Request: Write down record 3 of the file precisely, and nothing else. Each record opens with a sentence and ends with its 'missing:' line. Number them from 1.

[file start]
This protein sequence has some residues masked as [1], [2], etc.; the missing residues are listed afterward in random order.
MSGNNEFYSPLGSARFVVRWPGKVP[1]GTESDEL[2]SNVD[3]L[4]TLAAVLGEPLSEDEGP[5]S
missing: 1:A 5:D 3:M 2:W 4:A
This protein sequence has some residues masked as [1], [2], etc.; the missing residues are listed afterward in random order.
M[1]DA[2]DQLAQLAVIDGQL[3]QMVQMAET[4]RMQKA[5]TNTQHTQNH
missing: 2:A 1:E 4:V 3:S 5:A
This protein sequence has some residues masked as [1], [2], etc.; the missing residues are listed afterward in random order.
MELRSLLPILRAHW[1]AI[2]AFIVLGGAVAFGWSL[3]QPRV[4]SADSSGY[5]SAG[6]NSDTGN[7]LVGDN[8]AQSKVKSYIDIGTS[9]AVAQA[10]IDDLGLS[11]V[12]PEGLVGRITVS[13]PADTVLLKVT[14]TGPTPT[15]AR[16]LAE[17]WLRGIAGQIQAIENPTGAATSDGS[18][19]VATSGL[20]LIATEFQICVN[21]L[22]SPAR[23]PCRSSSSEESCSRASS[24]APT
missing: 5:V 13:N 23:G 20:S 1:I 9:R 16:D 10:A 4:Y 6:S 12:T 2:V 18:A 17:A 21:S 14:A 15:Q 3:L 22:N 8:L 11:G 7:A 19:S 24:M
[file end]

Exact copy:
This protein sequence has some residues masked as [1], [2], etc.; the missing residues are listed afterward in random order.
MELRSLLPILRAHW[1]AI[2]AFIVLGGAVAFGWSL[3]QPRV[4]SADSSGY[5]SAG[6]NSDTGN[7]LVGDN[8]AQSKVKSYIDIGTS[9]AVAQA[10]IDDLGLS[11]V[12]PEGLVGRITVS[13]PADTVLLKVT[14]TGPTPT[15]AR[16]LAE[17]WLRGIAGQIQAIENPTGAATSDGS[18][19]VATSGL[20]LIATEFQICVN[21]L[22]SPAR[23]PCRSSSSEESCSRASS[24]APT
missing: 5:V 13:N 23:G 20:S 1:I 9:R 16:D 10:A 4:Y 6:S 12:T 2:V 18:A 17:A 21:S 14:A 15:Q 3:L 22:N 8:L 11:G 7:A 19:S 24:M